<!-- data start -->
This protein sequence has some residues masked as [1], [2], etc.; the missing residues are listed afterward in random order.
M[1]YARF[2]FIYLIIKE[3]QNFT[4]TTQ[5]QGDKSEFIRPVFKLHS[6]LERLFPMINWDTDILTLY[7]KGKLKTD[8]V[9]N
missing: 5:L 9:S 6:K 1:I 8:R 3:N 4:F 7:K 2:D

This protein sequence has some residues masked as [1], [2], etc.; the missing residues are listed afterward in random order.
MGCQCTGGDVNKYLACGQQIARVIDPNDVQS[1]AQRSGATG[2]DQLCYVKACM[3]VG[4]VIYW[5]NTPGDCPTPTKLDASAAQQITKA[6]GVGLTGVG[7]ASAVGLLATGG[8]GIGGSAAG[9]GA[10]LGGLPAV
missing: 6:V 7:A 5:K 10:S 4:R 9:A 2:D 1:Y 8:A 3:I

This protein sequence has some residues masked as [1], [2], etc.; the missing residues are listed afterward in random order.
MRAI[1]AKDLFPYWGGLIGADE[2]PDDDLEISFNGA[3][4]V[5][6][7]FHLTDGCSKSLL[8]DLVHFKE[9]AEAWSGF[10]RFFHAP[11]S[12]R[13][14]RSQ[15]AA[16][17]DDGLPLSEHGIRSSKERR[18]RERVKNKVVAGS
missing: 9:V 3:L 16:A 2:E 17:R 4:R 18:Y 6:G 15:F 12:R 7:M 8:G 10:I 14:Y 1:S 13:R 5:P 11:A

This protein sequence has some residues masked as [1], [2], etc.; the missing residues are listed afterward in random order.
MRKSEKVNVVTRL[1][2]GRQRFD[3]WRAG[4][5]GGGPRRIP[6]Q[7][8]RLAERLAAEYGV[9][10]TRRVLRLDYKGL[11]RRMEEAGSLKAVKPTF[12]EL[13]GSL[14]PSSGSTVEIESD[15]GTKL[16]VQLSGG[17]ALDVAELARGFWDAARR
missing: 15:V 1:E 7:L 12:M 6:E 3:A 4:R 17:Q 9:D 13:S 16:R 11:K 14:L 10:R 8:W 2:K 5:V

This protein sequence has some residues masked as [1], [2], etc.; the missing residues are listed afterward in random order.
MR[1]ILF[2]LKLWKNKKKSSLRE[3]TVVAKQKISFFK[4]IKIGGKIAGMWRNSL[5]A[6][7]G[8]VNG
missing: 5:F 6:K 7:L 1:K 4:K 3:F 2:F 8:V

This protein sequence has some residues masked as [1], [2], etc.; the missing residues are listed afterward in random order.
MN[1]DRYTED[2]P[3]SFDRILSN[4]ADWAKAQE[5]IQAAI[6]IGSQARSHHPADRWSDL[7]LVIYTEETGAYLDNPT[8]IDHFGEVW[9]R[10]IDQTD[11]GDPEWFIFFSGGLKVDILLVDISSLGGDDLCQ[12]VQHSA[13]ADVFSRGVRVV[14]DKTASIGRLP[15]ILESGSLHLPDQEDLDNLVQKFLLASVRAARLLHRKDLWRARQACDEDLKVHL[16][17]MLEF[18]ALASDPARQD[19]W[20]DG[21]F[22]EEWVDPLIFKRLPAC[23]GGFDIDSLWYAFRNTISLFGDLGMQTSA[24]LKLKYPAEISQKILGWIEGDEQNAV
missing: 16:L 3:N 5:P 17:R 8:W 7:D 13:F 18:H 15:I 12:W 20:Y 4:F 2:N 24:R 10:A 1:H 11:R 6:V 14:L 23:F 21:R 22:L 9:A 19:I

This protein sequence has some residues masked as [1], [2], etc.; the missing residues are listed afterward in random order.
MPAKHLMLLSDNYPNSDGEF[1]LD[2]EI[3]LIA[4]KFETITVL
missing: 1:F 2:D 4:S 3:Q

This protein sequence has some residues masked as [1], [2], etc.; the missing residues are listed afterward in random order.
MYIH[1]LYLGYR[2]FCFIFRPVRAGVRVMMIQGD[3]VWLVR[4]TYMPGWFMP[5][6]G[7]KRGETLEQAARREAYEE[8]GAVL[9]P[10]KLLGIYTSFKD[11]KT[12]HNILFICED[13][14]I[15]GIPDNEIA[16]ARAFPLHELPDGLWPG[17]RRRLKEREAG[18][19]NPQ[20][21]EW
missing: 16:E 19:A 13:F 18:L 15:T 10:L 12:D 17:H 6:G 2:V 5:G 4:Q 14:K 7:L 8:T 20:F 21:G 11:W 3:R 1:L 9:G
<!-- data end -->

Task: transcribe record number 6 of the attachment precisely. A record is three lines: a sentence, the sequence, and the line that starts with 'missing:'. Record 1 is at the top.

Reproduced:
This protein sequence has some residues masked as [1], [2], etc.; the missing residues are listed afterward in random order.
MN[1]DRYTED[2]P[3]SFDRILSN[4]ADWAKAQE[5]IQAAI[6]IGSQARSHHPADRWSDL[7]LVIYTEETGAYLDNPT[8]IDHFGEVW[9]R[10]IDQTD[11]GDPEWFIFFSGGLKVDILLVDISSLGGDDLCQ[12]VQHSA[13]ADVFSRGVRVV[14]DKTASIGRLP[15]ILESGSLHLPDQEDLDNLVQKFLLASVRAARLLHRKDLWRARQACDEDLKVHL[16][17]MLEF[18]ALASDPARQD[19]W[20]DG[21]F[22]EEWVDPLIFKRLPAC[23]GGFDIDSLWYAFRNTISLFGDLGMQTSA[24]LKLKYPAEISQKILGWIEGDEQNAV
missing: 16:L 3:N 5:P 17:R 8:W 7:D 13:F 18:H 15:I 12:W 20:Y 4:F 2:N 24:R 10:A 1:H 11:R 6:V 14:L 23:F 21:R 22:L 9:A 19:I